Monday, May 26, 2008

Memorial Day

Most Americans have never heard a shot fired in anger, either on foreign battlefields or what have sometimes been called the “mean streets” of home.
Most Americans have not had to take up arms to stop a threat to their homes or their country.
Most Americans have not been called to a place where they might have to sacrifice their lives in order to save the life of a companion or friend.
Most Americans have not been called to leave the comfort of their homes to live in desolate places under harsh conditions for days, weeks, months on end.
Today is a day to remember the sacrifice of those who have, so that you may not have to.

I’d like to leave you with the words of one such veteran as a part of your remembrance of this day. The speaker’s identity, for the moment, unimportant. Listen to the words:

Unless you are a veteran you might find it odd that I would be indebted to the Navy for sending me to war. You might mistakenly conclude that the secret veterans' share is that they enjoyed war.

We do share a secret, but it is not a romantic remembrance of war. War is awful. When nations seek to resolve their differences by force of arms, a million tragedies ensue. Nothing, not the valor with which it is fought nor the nobility of the cause it serves, can glorify war. War is wretched beyond description. Whatever gains are secured by war, it is loss that the veteran remembers. Only a fool or a fraud sentimentalizes the cruel and merciless reality of war.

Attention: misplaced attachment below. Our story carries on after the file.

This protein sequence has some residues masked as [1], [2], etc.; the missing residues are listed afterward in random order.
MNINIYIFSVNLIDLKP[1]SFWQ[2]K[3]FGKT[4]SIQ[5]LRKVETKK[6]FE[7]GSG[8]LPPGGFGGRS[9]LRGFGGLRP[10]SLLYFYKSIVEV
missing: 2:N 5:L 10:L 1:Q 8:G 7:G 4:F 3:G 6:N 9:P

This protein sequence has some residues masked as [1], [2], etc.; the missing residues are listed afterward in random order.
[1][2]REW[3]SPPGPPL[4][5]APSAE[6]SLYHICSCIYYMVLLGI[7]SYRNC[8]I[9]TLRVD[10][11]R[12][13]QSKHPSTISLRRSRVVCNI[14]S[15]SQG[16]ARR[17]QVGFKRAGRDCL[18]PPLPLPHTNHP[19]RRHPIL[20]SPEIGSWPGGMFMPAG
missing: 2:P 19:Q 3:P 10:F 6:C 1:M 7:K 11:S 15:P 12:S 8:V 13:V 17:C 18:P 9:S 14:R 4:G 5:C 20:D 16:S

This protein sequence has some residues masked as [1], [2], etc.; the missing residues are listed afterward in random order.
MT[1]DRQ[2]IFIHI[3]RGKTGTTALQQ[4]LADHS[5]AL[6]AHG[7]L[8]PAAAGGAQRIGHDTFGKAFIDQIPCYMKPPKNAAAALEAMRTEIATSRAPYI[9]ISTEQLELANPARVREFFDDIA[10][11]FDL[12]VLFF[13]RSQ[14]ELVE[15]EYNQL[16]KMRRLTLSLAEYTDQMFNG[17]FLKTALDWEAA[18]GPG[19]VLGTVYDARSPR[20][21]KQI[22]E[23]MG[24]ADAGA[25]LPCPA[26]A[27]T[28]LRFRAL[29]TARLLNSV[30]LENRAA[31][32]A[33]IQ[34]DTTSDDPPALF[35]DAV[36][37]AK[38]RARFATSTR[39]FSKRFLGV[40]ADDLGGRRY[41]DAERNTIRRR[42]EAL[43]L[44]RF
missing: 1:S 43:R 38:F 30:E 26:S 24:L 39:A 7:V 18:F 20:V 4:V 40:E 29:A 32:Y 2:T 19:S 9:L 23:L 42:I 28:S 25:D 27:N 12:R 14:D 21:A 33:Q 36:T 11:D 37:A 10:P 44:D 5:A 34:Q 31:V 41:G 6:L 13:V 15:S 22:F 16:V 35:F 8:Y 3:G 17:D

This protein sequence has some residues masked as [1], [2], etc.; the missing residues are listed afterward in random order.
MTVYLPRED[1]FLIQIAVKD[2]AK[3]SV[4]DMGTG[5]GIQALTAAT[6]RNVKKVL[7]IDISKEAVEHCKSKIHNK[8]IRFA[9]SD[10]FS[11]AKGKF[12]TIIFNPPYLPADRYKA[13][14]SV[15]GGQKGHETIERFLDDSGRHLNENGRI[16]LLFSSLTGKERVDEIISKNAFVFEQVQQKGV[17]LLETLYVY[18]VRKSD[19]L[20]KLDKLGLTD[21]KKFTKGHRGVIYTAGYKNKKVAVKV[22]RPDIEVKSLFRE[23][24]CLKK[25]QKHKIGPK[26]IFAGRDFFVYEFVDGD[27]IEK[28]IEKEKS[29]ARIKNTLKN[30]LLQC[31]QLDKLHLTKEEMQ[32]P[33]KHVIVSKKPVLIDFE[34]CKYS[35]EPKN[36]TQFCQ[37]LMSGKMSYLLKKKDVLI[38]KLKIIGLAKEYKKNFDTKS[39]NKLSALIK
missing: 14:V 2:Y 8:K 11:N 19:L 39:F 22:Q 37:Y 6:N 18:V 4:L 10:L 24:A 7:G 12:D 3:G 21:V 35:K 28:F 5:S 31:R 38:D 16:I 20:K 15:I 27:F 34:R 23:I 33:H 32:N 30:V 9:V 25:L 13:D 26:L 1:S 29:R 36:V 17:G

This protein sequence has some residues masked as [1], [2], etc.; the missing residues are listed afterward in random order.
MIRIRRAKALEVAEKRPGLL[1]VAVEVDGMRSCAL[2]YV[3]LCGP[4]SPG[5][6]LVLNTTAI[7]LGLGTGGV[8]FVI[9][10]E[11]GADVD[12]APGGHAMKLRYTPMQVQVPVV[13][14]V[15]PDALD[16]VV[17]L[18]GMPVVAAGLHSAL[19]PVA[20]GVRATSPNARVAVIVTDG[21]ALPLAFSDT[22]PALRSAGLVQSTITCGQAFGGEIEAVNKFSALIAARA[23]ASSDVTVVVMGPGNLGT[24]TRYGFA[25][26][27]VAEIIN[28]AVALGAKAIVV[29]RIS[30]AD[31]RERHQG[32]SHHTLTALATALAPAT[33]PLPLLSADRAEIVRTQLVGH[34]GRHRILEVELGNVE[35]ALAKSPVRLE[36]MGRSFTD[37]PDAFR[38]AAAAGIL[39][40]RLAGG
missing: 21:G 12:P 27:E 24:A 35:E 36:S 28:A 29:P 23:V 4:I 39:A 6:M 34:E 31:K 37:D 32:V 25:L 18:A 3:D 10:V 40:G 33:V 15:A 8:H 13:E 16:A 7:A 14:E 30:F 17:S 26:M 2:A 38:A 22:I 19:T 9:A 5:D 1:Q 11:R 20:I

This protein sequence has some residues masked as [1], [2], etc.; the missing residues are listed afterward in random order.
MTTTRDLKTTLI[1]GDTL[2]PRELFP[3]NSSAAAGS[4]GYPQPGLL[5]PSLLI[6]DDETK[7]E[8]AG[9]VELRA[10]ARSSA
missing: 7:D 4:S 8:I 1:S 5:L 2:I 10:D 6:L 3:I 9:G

Neither do we share a nostalgia for the exhilaration of combat. That exhilaration, after all, is really the sensation of choking back fear. I think we are all proud to have once overcome the paralysis of terror. But few of us are so removed from the memory of that terror to mistake it today for a welcome thrill.

What we share is something harder to explain. It is in part a pride for having sacrificed together for a cause greater than our individual pursuits; pride for having your courage and honor tested and affirmed in a fearsome moment of history; pride for having replaced comfort and security with misery and deprivation and not been broken by the experience.

We also share -- and this is harder to explain -- the survivors' humility. That's a provocative statement, I know, and the non-veteran may easily mistake its meaning. I am not talking about shame. I know of no shame in surviving combat. But every combat veteran remembers those comrades whose sacrifice was eternal. Their loss taught us everything about tragedy and everything about duty.

Duty. Honor. Country. And remembrance. Share the spirit of Memorial Day with those you love.

Cross Posted at Say Anything

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